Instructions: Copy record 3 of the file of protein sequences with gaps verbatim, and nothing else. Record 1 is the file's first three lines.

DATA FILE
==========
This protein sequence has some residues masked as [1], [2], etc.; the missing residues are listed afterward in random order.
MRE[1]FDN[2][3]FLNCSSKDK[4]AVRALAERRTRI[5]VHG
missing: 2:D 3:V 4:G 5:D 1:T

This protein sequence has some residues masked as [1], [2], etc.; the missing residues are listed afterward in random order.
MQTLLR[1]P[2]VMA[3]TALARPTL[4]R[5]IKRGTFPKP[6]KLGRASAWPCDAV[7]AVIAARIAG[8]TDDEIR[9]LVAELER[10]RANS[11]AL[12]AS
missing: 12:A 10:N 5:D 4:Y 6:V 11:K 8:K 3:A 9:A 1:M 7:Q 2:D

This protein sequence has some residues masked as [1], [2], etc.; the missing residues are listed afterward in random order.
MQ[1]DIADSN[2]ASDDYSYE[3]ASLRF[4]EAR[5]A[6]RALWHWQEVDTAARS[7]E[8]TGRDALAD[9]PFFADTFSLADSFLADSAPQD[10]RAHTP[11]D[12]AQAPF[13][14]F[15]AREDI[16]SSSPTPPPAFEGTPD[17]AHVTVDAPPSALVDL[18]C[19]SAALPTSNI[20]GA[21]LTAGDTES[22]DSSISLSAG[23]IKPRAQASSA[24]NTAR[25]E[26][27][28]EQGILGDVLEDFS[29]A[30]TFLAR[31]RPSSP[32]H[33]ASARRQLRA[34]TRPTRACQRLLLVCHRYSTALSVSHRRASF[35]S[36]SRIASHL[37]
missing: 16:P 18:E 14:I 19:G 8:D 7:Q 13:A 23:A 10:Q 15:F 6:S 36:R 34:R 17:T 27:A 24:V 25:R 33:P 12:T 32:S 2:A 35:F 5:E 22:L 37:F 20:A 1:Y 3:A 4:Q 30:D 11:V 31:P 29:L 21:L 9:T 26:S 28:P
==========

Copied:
This protein sequence has some residues masked as [1], [2], etc.; the missing residues are listed afterward in random order.
MQ[1]DIADSN[2]ASDDYSYE[3]ASLRF[4]EAR[5]A[6]RALWHWQEVDTAARS[7]E[8]TGRDALAD[9]PFFADTFSLADSFLADSAPQD[10]RAHTP[11]D[12]AQAPF[13][14]F[15]AREDI[16]SSSPTPPPAFEGTPD[17]AHVTVDAPPSALVDL[18]C[19]SAALPTSNI[20]GA[21]LTAGDTES[22]DSSISLSAG[23]IKPRAQASSA[24]NTAR[25]E[26][27][28]EQGILGDVLEDFS[29]A[30]TFLAR[31]RPSSP[32]H[33]ASARRQLRA[34]TRPTRACQRLLLVCHRYSTALSVSHRRASF[35]S[36]SRIASHL[37]
missing: 16:P 18:E 14:I 19:G 8:D 7:Q 13:A 23:A 10:Q 15:F 6:S 36:R 34:R 17:T 27:A 24:V 25:R 33:P 12:T 32:S 2:A 35:F 5:E 22:L 37:F 20:A 1:Y 3:A 4:Q 30:D 11:V 31:P 29:L 21:L 9:T 26:S 28:P